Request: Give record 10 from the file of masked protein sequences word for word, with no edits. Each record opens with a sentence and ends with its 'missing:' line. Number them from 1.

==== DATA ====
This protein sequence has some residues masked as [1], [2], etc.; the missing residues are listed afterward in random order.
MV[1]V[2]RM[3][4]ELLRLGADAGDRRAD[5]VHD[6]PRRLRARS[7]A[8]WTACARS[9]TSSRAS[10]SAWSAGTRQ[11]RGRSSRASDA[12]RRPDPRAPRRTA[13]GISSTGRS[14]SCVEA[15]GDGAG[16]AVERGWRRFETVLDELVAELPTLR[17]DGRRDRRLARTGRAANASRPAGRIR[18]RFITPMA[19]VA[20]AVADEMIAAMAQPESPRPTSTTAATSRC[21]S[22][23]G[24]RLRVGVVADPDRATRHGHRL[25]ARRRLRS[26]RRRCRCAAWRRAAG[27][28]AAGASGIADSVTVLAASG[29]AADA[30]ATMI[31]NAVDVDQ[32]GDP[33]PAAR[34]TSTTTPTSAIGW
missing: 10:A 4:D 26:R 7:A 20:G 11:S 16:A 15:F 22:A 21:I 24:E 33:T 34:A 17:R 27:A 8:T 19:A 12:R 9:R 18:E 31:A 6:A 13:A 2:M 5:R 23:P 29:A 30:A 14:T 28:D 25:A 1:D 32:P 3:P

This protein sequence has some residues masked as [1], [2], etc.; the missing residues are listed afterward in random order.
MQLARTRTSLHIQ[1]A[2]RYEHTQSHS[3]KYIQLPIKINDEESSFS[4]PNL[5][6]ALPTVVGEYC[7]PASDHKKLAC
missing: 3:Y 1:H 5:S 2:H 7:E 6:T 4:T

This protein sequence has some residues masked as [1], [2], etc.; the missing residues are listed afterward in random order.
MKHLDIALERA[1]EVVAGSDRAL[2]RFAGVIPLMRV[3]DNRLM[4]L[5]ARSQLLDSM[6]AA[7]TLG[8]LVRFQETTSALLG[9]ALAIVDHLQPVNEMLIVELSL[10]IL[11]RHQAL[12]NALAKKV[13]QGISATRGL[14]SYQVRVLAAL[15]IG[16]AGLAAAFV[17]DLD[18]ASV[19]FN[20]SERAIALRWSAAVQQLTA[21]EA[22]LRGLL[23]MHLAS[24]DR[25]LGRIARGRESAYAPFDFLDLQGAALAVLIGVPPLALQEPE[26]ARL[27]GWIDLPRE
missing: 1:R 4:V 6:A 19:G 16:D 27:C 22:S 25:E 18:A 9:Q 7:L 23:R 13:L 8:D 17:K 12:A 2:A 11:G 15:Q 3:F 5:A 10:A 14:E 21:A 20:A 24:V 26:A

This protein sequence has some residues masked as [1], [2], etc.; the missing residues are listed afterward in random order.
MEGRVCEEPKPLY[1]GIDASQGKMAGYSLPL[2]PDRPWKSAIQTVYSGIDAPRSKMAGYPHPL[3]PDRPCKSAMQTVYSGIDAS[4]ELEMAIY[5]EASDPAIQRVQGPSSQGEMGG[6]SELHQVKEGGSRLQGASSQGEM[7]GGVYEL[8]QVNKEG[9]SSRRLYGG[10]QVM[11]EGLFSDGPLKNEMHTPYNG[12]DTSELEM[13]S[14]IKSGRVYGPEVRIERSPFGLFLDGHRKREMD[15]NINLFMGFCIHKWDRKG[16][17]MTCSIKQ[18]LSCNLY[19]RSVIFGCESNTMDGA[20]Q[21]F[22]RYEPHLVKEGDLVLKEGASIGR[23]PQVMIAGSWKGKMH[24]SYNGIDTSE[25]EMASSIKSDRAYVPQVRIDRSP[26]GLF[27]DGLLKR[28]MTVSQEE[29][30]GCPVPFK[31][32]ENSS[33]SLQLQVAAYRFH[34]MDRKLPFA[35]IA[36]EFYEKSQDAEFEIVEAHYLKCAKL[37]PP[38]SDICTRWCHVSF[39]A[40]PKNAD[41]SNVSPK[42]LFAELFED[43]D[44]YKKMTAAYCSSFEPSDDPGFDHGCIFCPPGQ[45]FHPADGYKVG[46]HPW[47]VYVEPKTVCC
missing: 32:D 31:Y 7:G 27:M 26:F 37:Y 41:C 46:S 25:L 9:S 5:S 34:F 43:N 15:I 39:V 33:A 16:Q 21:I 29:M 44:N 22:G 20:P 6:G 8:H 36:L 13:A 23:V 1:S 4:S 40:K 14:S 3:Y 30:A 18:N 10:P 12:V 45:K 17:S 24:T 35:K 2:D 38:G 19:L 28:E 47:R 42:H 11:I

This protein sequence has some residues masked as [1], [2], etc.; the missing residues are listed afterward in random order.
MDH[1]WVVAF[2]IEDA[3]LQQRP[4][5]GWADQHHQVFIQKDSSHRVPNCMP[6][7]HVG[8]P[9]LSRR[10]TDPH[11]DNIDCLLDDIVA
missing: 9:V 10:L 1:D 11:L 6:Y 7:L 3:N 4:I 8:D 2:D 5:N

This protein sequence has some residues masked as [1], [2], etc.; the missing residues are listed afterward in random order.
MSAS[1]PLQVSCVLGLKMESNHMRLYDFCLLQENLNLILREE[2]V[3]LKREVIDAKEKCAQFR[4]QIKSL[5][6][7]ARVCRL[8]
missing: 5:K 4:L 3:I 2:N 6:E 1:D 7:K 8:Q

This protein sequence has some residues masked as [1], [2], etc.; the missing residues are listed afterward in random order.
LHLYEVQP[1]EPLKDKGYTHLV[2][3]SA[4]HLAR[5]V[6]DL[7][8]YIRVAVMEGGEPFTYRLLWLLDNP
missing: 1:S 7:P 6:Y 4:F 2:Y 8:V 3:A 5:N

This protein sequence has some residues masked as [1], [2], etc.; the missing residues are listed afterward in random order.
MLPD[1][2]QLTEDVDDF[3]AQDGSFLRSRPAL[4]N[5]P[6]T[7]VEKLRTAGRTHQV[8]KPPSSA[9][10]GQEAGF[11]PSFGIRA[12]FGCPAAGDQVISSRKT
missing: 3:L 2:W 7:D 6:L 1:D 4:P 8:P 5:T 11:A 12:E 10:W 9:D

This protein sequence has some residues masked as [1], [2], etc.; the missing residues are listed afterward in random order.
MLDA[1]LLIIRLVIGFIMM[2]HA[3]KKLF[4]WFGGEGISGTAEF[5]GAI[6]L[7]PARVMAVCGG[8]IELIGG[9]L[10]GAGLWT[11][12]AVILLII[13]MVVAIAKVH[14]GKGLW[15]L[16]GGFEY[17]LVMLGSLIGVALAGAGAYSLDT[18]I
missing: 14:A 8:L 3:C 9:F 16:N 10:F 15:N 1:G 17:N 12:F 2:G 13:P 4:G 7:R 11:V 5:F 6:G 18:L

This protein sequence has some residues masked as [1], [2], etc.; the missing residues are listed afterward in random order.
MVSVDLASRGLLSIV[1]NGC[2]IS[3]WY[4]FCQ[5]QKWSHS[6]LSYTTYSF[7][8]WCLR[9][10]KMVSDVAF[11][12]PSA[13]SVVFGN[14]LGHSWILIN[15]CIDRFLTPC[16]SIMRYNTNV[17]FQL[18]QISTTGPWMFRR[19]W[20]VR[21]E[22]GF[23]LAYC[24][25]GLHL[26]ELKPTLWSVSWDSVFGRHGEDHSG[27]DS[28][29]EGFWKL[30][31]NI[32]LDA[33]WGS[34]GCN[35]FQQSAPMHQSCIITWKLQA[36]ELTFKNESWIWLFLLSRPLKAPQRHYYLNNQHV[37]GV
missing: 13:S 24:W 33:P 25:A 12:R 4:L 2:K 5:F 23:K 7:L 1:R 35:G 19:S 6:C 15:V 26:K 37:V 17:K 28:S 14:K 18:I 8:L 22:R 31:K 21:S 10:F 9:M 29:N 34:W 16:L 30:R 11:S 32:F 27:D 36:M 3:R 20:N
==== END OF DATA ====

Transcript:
This protein sequence has some residues masked as [1], [2], etc.; the missing residues are listed afterward in random order.
MVSVDLASRGLLSIV[1]NGC[2]IS[3]WY[4]FCQ[5]QKWSHS[6]LSYTTYSF[7][8]WCLR[9][10]KMVSDVAF[11][12]PSA[13]SVVFGN[14]LGHSWILIN[15]CIDRFLTPC[16]SIMRYNTNV[17]FQL[18]QISTTGPWMFRR[19]W[20]VR[21]E[22]GF[23]LAYC[24][25]GLHL[26]ELKPTLWSVSWDSVFGRHGEDHSG[27]DS[28][29]EGFWKL[30][31]NI[32]LDA[33]WGS[34]GCN[35]FQQSAPMHQSCIITWKLQA[36]ELTFKNESWIWLFLLSRPLKAPQRHYYLNNQHV[37]GV
missing: 13:S 24:W 33:P 25:A 12:R 4:L 2:K 5:F 23:K 7:L 1:R 35:G 19:S 6:C 15:V 26:K 37:V 17:K 28:S 14:K 18:I 8:L 22:R 31:K 21:S 10:F 9:M 29:N 34:W 16:L 30:R 11:S 32:F 27:D 36:M 3:R 20:N